Rebuilding Your Credit After Bankruptcy

In 2019, personal filings in Colorado under Chapters 13 and 7 of the bankruptcy code reached 10,975, according to the U.S. Bankruptcy Court, Division of Colorado. Though final statistics are not yet in, 2020 appears to be trending similarly, but with the unemployment and business interruption effects of COVID-19, who knows where the stats will end up? 

If you find yourself contemplating bankruptcy in Westminster, Denver, Aurora, Boulder, or nearby in Colorado, you need to contact Garcia & Gonzales, P.C., bankruptcy and credit repair attorneys. Bankruptcy offers a fresh start, but after your filing is discharged, rebuilding your credit becomes the number-one task. We can help with both the filing and the challenges moving forward.

Bankruptcy and Your Credit Report

If you’re filing for protection under the bankruptcy code, your credit – due to missed payments and rising debt load – has probably already taken a hit. Once you file and you’re discharged, you then face the reality that your bankruptcy will stay on your record for years to come even as you strive to rebuild your credit.

Chapter 13 is a reorganization of your debts with a three- to five-year repayment plan, often with the total debt being reduced. Your credit report will not show that you’ve been discharged from bankruptcy with a zero-debt balance until the repayment period ends and you’ve successfully paid everything off. After that, the bankruptcy notation stays on your record for seven years.

Chapter 7, which is a liquidation plan that can involve selling off some of your non-exempt assets, results in a discharge on your record as soon as the proceedings end, usually a few months after your filing. However, the bankruptcy notation on your credit report stays there for 10 years.

Can I Buy a Home or Car After Bankruptcy?

Once you file for bankruptcy, what are your chances of buying a new home? Your best bet is through the Federal Housing Authority (FHA) guidelines and guarantees. (The Veterans Administration follows the same standards.) FHA loans are backed by the U.S. government.

If you’re making payments under Chapter 13, after one year of successfully meeting your obligations, the FHA will allow you to purchase a home. The caveat here is that the bankruptcy court will have to approve your taking out the loan.

If you’ve filed under Chapter 7, the FHA requires that you wait two years after discharge before seeking a home loan, though not all lenders will adhere to that standard – some may be more stringent.

The U.S. Department of Agriculture (USDA) operates a housing program for low-income applicants in rural areas. Depending on circumstances, a USDA loan can be obtained one year after a Chapter 7 discharge or after one-year of on-time payments under Chapter 13.

Conventional loans that are not guaranteed by the federal government are harder to navigate. Generally, they are backed by Fannie Mae and Freddie Mac, which require private mortgage insurance (PMI) to guarantee their loans. Also, both Fannie Mae and Freddie Mac adhere to a four-year waiting period after Chapter 7 and two years after a Chapter 13 discharge, though some exceptions exist under extenuating circumstances.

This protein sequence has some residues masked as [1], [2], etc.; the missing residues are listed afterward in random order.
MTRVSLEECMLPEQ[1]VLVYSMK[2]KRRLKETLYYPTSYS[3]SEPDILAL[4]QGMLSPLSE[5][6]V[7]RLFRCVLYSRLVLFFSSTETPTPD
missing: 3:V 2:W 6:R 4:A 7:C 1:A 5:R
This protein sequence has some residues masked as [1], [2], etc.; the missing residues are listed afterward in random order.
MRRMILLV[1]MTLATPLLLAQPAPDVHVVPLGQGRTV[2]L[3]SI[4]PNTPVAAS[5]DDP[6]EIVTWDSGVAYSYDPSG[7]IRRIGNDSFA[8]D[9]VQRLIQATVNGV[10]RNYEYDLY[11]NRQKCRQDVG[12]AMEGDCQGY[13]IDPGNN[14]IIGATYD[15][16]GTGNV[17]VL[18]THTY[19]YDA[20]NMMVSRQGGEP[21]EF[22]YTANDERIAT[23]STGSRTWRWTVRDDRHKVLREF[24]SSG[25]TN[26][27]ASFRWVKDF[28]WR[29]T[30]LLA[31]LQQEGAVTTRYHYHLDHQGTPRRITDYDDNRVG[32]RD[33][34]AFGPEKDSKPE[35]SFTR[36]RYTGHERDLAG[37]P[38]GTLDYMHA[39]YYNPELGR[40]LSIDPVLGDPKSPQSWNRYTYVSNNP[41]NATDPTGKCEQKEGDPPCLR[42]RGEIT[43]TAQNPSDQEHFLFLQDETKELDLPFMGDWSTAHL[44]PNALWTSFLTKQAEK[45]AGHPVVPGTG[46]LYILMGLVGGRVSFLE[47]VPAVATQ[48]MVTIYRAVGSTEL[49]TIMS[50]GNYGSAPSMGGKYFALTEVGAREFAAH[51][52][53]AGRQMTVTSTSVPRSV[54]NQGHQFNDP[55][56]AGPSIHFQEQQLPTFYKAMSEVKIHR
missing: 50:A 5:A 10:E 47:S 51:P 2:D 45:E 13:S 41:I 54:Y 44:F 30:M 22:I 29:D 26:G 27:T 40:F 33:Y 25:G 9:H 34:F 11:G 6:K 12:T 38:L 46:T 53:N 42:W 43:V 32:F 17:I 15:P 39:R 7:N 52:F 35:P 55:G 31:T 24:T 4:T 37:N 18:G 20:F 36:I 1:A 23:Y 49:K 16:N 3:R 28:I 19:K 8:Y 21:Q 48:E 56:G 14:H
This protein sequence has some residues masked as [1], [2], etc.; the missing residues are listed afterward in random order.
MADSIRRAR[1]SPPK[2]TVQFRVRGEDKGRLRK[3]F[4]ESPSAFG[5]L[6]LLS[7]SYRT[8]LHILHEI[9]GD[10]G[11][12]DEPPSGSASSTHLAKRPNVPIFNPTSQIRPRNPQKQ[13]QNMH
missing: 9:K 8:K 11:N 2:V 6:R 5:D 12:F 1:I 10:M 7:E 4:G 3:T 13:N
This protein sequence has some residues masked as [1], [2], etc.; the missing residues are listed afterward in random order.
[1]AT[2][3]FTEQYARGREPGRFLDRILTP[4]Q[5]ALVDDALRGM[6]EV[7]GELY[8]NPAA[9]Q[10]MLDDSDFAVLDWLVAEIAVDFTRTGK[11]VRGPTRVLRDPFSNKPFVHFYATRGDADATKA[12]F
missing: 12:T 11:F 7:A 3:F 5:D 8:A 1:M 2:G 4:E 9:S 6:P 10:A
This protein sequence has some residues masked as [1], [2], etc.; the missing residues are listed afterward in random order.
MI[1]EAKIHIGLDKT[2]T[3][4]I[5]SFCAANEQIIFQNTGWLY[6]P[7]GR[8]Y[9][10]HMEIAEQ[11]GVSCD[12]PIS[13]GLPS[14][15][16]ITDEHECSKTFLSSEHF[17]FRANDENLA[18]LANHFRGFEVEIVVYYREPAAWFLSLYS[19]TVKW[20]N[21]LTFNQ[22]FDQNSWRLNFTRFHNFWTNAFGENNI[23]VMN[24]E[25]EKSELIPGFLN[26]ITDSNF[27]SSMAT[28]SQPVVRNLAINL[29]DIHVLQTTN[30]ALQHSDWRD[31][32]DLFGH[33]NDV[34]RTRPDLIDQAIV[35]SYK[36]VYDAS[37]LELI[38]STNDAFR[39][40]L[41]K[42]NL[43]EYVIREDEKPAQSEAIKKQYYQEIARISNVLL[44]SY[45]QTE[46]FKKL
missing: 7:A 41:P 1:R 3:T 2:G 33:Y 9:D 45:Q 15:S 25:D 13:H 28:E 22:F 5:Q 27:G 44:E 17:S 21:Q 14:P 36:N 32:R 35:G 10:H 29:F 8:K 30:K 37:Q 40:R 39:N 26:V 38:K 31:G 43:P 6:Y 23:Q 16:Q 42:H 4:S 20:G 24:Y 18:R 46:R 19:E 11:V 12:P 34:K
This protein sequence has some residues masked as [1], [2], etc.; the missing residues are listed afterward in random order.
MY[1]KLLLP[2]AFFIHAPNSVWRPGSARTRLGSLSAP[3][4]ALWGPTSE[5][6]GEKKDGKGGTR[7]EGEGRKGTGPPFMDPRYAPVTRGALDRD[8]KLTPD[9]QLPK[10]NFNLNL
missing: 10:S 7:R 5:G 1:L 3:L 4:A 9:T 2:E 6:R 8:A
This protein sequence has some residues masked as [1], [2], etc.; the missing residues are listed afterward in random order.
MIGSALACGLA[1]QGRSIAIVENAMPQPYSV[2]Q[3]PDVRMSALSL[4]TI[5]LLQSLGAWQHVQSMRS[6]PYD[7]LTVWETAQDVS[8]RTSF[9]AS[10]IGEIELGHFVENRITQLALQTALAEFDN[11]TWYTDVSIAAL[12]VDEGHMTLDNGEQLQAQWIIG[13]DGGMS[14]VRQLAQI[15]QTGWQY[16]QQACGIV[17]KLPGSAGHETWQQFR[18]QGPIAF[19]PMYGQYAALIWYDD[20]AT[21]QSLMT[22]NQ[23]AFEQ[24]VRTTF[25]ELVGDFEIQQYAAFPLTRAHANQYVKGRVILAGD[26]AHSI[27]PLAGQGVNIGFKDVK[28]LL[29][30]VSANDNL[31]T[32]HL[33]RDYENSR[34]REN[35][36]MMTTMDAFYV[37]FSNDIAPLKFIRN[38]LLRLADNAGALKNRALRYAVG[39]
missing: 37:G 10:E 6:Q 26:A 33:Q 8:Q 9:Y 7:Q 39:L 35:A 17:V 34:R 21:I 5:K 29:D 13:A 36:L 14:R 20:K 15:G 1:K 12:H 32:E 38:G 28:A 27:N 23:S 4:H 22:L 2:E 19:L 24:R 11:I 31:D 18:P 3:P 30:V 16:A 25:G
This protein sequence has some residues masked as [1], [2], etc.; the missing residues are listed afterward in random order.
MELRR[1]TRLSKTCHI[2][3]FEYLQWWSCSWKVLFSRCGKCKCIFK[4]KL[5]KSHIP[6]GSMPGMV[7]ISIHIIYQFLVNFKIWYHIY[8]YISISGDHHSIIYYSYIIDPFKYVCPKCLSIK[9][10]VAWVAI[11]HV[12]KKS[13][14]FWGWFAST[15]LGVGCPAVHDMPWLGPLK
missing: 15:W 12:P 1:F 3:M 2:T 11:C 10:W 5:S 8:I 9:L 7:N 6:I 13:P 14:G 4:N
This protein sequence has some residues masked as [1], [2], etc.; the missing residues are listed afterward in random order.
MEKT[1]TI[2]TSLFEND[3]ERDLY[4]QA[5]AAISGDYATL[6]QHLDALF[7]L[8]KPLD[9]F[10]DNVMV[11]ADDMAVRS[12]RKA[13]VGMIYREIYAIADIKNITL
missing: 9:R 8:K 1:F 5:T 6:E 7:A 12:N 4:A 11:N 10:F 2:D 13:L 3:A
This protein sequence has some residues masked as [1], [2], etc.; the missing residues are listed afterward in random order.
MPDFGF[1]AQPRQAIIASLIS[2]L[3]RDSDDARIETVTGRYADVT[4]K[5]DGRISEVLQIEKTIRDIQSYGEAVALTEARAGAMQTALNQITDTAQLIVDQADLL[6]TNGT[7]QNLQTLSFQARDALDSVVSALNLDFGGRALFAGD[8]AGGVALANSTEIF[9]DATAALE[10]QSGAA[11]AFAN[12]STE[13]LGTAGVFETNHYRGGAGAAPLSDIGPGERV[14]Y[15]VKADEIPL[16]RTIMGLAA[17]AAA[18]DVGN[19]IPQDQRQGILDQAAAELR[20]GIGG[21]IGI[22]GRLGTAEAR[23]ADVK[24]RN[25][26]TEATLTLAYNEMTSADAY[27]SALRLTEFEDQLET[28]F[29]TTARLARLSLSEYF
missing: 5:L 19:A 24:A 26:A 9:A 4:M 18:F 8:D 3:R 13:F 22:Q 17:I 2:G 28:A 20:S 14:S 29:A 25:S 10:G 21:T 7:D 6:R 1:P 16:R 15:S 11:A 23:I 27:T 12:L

As for purchasing a vehicle, some auto dealers are eager to work with you almost immediately, but at a much higher interest rate. You may even get offers in the mail or by phone. If you can save up enough money due to the zeroing out of your debt load, paying cash may be your best option given the interest rate you may be charged – up to 29 percent.

Here again, if you’re still making payments under Chapter 13, you’ll need the permission of the bankruptcy court to purchase a car. Under Chapter 7, you can negotiate for a vehicle once you receive your discharge notice.

Steps to Take to Help Restore Your Credit

Purchasing a car or home and making timely payments will naturally appear as positives on your credit report, but there are other options available as well. Here are some options to consider:

  • Taking out a credit-builder-loan with a credit union: The institution will loan you a small amount, usually up to $1,000, and give you a monthly payment plan. Once you’ve paid off the loan, the funds are yours. If you pay on time, it will show positively on your credit report.
  • Obtaining a secured credit card: Here you must deposit funds in a bank or credit union, against which a credit card is issued. If you use the card, you must make monthly payments. If you pay the full amount due every month, it resonates well on your credit report.
  • Accepting a credit card offer: Some credit card issuers will offer you high-interest, high-fee credit cards with low borrowing limits after your bankruptcy. Again, if you use the card wisely and pay promptly, you can help rebuild your credit.

How Garcia & Gonzales, P.C. Can Help You

Serving Denver, Aurora, and Boulder, Colorado, the legal team of Garcia & Gonzales, P.C. can guide you in making the right choice in resolving your financial difficulties and then moving forward to repair your credit and achieve financial well-being.

Our attorneys will meet with you personally to discuss your situation and advise you on the best path forward, whether through Chapter 13 or Chapter 7. We won’t stop there either. We’ll help educate you on your fresh start with clear credit-repairing strategies and objectives.

Call us today for a consultation, and let’s get started on resolving your financial difficulties and rebuilding your credit.


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